LONDON (Reuters) - Hopes BP can settle early out of court on liability for its 2010 U.S. Gulf oil spill looked forlorn on Wednesday after U.S. prosecutors laid out a legal case for gross negligence on which tens of billions of dollars hang.
In the two years that have passed since the spewing Macondo deepwater well was capped, the Department of Justice (DoJ) has made it clear BP may have a gross negligence case to answer - implying a potential $21 billion fine on top of other payments, some already made, others yet to be determined.
The British oil company has been vehement in denying such liability for the United States’ worst offshore environmental disaster, which killed 11 people and poured crude into the sea for months. It repeated that position after the DoJ filing on Tuesday.
Nevertheless, the parties have been in talks about a multi-billion dollar settlement that could cover outstanding liabilities, and two months ago the Financial Times raised expectations there was a deal in the air by reporting that BP was hoping to pay $15 billion to put the case behind it, while the DoJ was holding out for $25 billion.
The window of opportunity for a deal before the November presidential election and ahead of a trial scheduled to start in January has narrowed since then, and now investors see the weight of uncertainty on the British oil company’s share price sticking around for a long time to come.
“The market was hoping that some sort agreement would be reached, either before the presidential elections or ahead of the trial,” said Ivor Pether, a fund manager at Royal London Asset Management.
“We don’t know when or whether they will reach agreement, but the aggressive language in today’s DOJ statement might well reduce the chances of a swift settlement.”
BP shares were down 4 percent on Wednesday morning at 419 pence after 39 pages of DoJ court papers homed in on a key well pressure test, saying the way it had been “so stunningly, blindingly botched in so many ways, by so many people, demonstrates gross negligence”.
Uncertainty over whether BP can continue to operate in Russia, and whether it can even exit its business there at a decent price, have combined with the oil spill wrangle to put BP’s share valuation based on earnings at a discount to the sector in Europe, even though it is the second largest next to Royal Dutch/Shell (RDSa.L).
“While these (DoJ) accusations are not entirely new or surprising, they appear to be a firming of the DoJ language,” said Credit Suisse analyst Kim Fustier in a note.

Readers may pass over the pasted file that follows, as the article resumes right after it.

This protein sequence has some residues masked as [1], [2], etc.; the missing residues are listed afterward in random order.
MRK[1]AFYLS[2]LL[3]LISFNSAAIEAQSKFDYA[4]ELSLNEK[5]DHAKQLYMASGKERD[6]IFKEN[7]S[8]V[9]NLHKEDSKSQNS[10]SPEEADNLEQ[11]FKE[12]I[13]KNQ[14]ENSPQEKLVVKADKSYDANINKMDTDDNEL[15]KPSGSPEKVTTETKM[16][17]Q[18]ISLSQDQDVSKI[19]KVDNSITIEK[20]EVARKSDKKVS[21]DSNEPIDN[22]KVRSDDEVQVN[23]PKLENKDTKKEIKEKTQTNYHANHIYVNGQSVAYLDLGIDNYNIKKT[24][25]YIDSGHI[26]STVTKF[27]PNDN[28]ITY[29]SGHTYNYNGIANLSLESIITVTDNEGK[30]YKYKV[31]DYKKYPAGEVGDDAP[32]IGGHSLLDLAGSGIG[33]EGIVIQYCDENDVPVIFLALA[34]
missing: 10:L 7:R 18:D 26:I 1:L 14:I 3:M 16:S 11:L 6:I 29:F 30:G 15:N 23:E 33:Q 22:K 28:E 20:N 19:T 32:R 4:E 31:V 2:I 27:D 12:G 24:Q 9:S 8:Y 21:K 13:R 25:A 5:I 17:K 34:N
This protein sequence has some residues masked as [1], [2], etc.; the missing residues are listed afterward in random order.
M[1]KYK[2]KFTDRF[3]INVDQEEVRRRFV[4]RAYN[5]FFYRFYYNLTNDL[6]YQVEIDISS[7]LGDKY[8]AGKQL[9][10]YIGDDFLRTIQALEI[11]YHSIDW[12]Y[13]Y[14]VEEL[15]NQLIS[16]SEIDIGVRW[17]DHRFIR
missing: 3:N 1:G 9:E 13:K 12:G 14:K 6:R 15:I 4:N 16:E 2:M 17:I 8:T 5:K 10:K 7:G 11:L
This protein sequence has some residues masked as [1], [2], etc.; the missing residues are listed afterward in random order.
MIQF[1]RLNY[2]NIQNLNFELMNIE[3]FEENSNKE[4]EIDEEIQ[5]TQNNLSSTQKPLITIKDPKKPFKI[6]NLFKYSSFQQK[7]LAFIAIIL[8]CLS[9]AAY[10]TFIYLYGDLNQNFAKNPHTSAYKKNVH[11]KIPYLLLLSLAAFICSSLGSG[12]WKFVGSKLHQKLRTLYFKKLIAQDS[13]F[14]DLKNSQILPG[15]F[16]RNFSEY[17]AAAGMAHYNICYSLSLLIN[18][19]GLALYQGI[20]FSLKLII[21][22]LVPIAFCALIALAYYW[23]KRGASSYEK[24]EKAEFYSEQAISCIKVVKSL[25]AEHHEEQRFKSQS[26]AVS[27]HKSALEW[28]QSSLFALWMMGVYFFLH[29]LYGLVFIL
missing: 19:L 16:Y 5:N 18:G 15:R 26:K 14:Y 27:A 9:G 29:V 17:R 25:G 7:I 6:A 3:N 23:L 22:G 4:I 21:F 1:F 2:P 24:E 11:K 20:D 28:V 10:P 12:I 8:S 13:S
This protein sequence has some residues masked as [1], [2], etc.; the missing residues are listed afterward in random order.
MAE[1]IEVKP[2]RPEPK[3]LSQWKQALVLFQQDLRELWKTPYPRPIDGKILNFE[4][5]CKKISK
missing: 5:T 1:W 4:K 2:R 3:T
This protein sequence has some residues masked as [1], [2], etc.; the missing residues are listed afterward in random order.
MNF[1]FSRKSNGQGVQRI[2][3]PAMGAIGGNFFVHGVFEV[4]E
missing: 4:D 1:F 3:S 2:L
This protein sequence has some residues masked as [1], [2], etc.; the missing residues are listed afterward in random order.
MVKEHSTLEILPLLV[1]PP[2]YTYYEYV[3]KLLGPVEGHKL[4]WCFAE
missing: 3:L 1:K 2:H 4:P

“This suggests to us that a settlement acceptable to BP is not imminent, and lowers BP’s chances of settling in the low end of the $15-25 billion range. Hence, if it cannot get to a satisfactory agreement we think it might be best for BP to continue to litigate, which would maintain the Macondo overhang for longer than we’d hoped... We believe a settlement or $20 billion or less would be a positive.”
Pressure for closure on the spill and in Russia is something chief executive Bob Dudley has become used to since he took over from Tony Hayward in the aftermath of the spill.
And on Wednesday, one analyst revived suggestions that the company should be broken up to release underlying value on the business.
“We re-iterate that the best outcome for long suffering BP shareholders, and indeed the only credible route to unlock our increased SoTP (sum-of-the-parts) value of 732 pence, is a demerger of remaining assets starting with the U.S.,” said Investec analyst Stuart Joyner in a note.
That valuation is more than 68 percent higher than BP’s current share price based on Tuesday’s closing price of 437 pence, and suggests there could be $90 billion of hidden value in a stock valued at around $132 billion. Other analysts’ calculations based on pre-Macondo comparisons with rival Shell have put total lost value at between $60 and $70 billion.
“BP died when it failed to cap the Macondo spill in the first few days,” said Joyner. “The CEO did a good job of saving BP from forced liquidation, but we do not believe he can revert to its pre-Macondo strategy.”
Writing and additional reporting by Andrew Callus; editing by Philippa Fletcher